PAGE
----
List of coniferous plants of Montana

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Rocky Mountain Juniper

There are at least 20 species of Gymnosperms or Coniferous plants in Montana. [1]

The conifers, division Pinophyta, also known as division Coniferophyta or Coniferae, are one of 13 or 14 division level taxa within the Kingdom Plantae. Pinophytes are gymnosperms. They are cone-bearing seed plants with vascular tissue; all extant conifers are woody plants, the great majority being trees with just a few being shrubs. Typical examples of conifers include cedars, Douglas-firs, cypresses, firs, junipers, kauris, larches, pines, hemlocks, redwoods, spruces, and yews.[2] The division contains approximately eight families, 68 genera, and 630 living species.[3][4]

The Ponderosa Pine, a conifer, is the Montana State Tree.[5]

Cedars and Junipers[edit]

Order: Pinales, Family: Cupressaceae

Fir, Hemlock, Larch, Pine, and Spruce[edit]

Whitebark Pine

Order: Pinales, Family: Pinaceae

Yew[edit]

Order: Pinales, Family: Taxaceae

Further reading[edit]

  • Rydberg, Per Axel PhD (1900). Catalogue of the flora of Montana and the Yellowstone National Park (PDF). New York: New York Botanical Garden.
  • Booth, W.E. (1950). Flora of Montana, Part I Conifers and Monocots. Bozeman, Montana: The Research Foundation at Montana State College.
  • Kavanaugh, James (2005). Montana Trees & Wildflowers: An Introduction to Familiar Species. Waterford Press. ISBN 1-58355-293-6.
  • Little, E.L., Jr. (1979). Checklist of United States trees (native and naturalized). Agriculture Handbook No. 541. Washington, D.C: U.S. Forest Service.
  • Petrides, George A. (1992). A Field Guide to Western Trees. Western United States and Canada. Roger Tory Peterson Field Guides 50th Anniversary Edition. Norwalk, CT: Easton Press.

See also[edit]

Notes[edit]

  1. ^ "Montana Field Guide-Conifers". Montana Department of Fish, Wildlife and Parks. Retrieved 2010-12-06.
  2. ^ Campbell, Reece, "Phylum Coniferophyta."Biology. 7th. 2005. Print. P.595
  3. ^ Catalogue of Life: 2007 Annual checklist - Conifer database Archived 2009-01-15 at the Wayback Machine.
  4. ^ Lott, J.; Liu, J.; Pennell, K.; Lesage, A.; West, M. (2002). "Iron-rich particles and globoids in embryos of seeds from phyla Coniferophyta, Cycadophyta, Gnetophyta, and Ginkgophyta: characteristics of early seed plants". Canadian Journal of Botany. 80 (9): 954–961. doi:10.1139/b02-083.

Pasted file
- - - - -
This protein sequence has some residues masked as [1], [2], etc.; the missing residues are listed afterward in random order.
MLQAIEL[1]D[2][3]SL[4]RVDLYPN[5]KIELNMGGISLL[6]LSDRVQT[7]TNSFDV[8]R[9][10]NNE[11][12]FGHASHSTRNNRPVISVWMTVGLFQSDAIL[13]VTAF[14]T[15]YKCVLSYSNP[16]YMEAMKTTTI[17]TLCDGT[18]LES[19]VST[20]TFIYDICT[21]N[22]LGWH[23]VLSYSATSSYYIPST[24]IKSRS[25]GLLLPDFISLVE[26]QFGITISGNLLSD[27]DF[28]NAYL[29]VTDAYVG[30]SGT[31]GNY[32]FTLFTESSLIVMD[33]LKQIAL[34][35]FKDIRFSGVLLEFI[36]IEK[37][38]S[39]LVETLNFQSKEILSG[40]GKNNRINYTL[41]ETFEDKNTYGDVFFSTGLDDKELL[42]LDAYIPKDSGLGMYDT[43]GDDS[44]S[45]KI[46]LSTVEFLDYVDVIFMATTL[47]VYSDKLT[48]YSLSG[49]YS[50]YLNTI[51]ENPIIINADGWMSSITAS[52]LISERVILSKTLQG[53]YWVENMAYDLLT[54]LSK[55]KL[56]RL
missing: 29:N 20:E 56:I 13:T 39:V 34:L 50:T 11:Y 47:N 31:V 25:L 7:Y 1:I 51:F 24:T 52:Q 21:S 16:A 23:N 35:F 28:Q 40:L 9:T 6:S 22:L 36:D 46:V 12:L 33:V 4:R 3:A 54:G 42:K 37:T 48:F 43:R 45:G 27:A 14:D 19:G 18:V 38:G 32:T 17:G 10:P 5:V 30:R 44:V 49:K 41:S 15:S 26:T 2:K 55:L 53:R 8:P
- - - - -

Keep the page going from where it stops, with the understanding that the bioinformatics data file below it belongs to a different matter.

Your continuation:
5. ^ "Montana State Symbols". Retrieved 2010-12-06.
  6. ^ "Montana Field Guide-Common Juniper". Montana Department of Fish, Wildlife and Parks. Retrieved 2010-12-06.
  7. ^ "Montana Field Guide-Creeping Juniper". Montana Department of Fish, Wildlife and Parks. Retrieved 2010-12-06.
  8. ^ "Montana Field Guide-Rocky Mountain Juniper". Montana Department of Fish, Wildlife and Parks. Retrieved 2010-12-06.
  9. ^ "Montana Field Guide-Utah Juniper". Montana Department of Fish, Wildlife and Parks. Retrieved 2010-12-06.
  10. ^ "Montana Field Guide-Western Redcedar". Montana Department of Fish, Wildlife and Parks. Retrieved 2010-12-06.
  11. ^ "Montana Field Guide-Alpine Larch". Montana Department of Fish, Wildlife and Parks. Retrieved 2010-12-06.
  12. ^ "Montana Field Guide-Douglas Fir". Montana Department of Fish, Wildlife and Parks. Retrieved 2010-12-06.
  13. ^ "Montana Field Guide-Engelmann Spruce". Montana Department of Fish, Wildlife and Parks. Retrieved 2010-12-06.
  14. ^ "Montana Field Guide-Grand Fir". Montana Department of Fish, Wildlife and Parks. Retrieved 2010-12-06.
  15. ^ "Montana Field Guide-Limber Pine". Montana Department of Fish, Wildlife and Parks. Retrieved 2010-12-06.
  16. ^ "Montana Field Guide-Lodgepole Pine". Montana Department of Fish, Wildlife and Parks. Retrieved 2010-12-06.
  17. ^ "Montana Field Guide-Mountain Hemlock". Montana Department of Fish, Wildlife and Parks. Retrieved 2010-12-06.
  18. ^ "Montana Field Guide-Ponderosa Pine". Montana Department of Fish, Wildlife and Parks. Retrieved 2010-12-06.
  19. ^ "Montana Field Guide-Subalpine Fir". Montana Department of Fish, Wildlife and Parks. Retrieved 2010-12-06.
  20. ^ "Montana Field Guide-Western Hemlock". Montana Department of Fish, Wildlife and Parks. Retrieved 2010-12-06.
  21. ^ "Montana Field Guide-Western Larch". Montana Department of Fish, Wildlife and Parks. Retrieved 2010-12-06.
  22. ^ "Montana Field Guide-Western White Pine". Montana Department of Fish, Wildlife and Parks. Retrieved 2010-12-06.
  23. ^ "Montana Field Guide-White Spruce". Montana Department of Fish, Wildlife and Parks. Retrieved 2010-12-06.
  24. ^ "Montana Field Guide-Whitebark Pine". Montana Department of Fish, Wildlife and Parks. Retrieved 2010-12-06.
  25. ^ "Montana Field Guide-Pacific Yew". Montana Department of Fish, Wildlife and Parks. Retrieved 2010-12-06.